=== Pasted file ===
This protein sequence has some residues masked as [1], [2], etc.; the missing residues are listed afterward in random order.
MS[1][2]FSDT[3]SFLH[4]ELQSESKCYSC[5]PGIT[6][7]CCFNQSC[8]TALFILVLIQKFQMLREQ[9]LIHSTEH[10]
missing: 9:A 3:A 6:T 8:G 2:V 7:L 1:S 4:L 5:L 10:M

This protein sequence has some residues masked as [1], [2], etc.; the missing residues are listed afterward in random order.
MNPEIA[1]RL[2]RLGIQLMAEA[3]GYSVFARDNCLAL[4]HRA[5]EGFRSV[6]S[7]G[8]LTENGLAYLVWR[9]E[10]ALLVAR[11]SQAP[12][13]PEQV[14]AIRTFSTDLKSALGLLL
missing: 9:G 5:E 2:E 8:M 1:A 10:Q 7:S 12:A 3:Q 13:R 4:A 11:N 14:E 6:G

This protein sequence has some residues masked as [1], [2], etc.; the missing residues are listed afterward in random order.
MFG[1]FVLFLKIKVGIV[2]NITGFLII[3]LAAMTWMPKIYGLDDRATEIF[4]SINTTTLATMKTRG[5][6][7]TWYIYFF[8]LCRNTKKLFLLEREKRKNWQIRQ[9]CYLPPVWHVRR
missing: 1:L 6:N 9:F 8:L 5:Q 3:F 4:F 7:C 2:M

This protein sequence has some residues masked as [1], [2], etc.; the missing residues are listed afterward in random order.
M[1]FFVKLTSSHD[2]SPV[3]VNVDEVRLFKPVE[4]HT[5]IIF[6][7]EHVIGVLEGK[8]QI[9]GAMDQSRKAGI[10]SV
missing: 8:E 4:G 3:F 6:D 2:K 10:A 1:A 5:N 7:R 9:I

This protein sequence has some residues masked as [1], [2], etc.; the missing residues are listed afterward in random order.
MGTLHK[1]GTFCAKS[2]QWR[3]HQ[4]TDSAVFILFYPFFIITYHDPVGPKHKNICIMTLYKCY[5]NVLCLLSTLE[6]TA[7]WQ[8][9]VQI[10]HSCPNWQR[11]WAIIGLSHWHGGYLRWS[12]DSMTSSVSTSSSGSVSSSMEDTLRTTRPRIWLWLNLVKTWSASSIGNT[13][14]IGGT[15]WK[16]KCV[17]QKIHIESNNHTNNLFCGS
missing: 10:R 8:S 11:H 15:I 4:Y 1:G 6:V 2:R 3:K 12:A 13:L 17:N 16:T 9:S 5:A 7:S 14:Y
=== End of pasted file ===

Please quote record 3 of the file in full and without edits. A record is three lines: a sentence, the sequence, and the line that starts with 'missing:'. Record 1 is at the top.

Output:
This protein sequence has some residues masked as [1], [2], etc.; the missing residues are listed afterward in random order.
MFG[1]FVLFLKIKVGIV[2]NITGFLII[3]LAAMTWMPKIYGLDDRATEIF[4]SINTTTLATMKTRG[5][6][7]TWYIYFF[8]LCRNTKKLFLLEREKRKNWQIRQ[9]CYLPPVWHVRR
missing: 1:L 6:N 9:F 8:L 5:Q 3:F 4:F 7:C 2:M